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Sources – Soils for life

Dirt: The Erosion of Civilizations

David R. Montgomery, May 2007, 295 p, $42.00, £28.95, ISBN: 9780520248700

Dirt, soil, call it what you want – it’s everywhere we go. It is the root of our existence, supporting our feet, our farms, our cities. This fascinating yet disquieting book finds, however, that we are running out of dirt, and it’s no laughing matter. An engaging natural and cultural history of soil that sweeps from ancient civilizations to modern times, Dirt: The Erosion of Civilizations explores the compelling idea that we are—and have long been—using up Earth’s soil. Once bare of protective vegetation and exposed to wind and rain, cultivated soils erode bit by bit, slowly enough to be ignored in a single lifetime but fast enough over centuries to limit the lifespan of civilizations. A rich mix of history, archaeology and geology, Dirt traces the role of soil use and abuse in the history of Mesopotamia, Ancient Greece, the Roman Empire, China, European colonialism, Central America, and the American push westward. We see how soil has shaped us and we have shaped soil-as society after society has risen, prospered, and plowed through a natural endowment of fertile dirt. David R. Montgomery sees in the recent rise of organic and no-till farming the hope for a new agricultural revolution that might help us avoid the fate of previous civilizations.

Bio-charculture: Biochar for Environment and Development

N. Sai Bhaskar Reddy, 2014, MetaMeta Paardskerkhofweg 14 5223 AJ ‘s-Hertogenbosch, The Netherlands www.metameta.nl http://biocharindia.com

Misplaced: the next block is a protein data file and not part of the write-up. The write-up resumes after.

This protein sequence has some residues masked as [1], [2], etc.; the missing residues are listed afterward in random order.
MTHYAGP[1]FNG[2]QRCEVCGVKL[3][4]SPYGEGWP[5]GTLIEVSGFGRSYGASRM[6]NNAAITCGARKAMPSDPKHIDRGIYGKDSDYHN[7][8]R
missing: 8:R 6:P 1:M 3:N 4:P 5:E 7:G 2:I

Biochar research inspired the development of a revolutionary technology that can have tremendous impact on agriculture, water, habitats, energy, health, sanitation, livelihoods, environment, and carbon sequestration. This book contributes to the understanding of biochar as a resource. Although the term “biochar” has only recently been adopted, it is a very well known concept. Biochar has long been part of some of the best practices in traditional agriculture in different parts of the world. People have used it for many purposes, including soil fertility management. Recently, biochar has attained greater importance as a result of discoveries about biochar use in the past and ongoing scientific research about its characteristics. This book highlights the diverse uses of biochar.

Biochar is a traditional, cultural, sustainable, and adaptable practice and is not just a product for soil amendment. The term biochar culture was coined by the author. The application of biochar to soil enhances its fertility and enables long-term carbon sequestration. And also offering an innovative opportunity to enhance the living conditions of rural families. Additionally, these effects counteract deforestation, protect biodiversity, increase crop production, improve agricultural waste management, and remove carbon from the atmosphere-functions that are crucial to a carbon-negative strategy to fight global warming.

The Soil Underfoot: Infinite Possibilities for a Finite Resource

G. Jock Churchman, Edward R. Landa (Eds), 2014, CRC Press, 472 p., $99.95, ISBN: 978-1-46-657156-3

The largest part of the world’s food comes from its soils, either directly from plants, or via animals fed on pastures and crops. Thus, it is necessary to maintain, and if possible, improve the quality-and hence good health-of soils, while enabling them to support the growing world population. The Soil Underfoot: Infinite Possibilities for a Finite Resource arms readers with historical wisdom from various populations around the globe, along with current ideas and approaches for the wise management of soils. It covers the value of soils and their myriad uses viewed within human and societal contexts in the past, present, and supposed futures. In addition to addressing the technical means of maintaining soils, this book presents a culturally and geographically diverse collection of historical attitudes to soils, including philosophical and ethical frameworks, which have either sustained them or led to their degradation.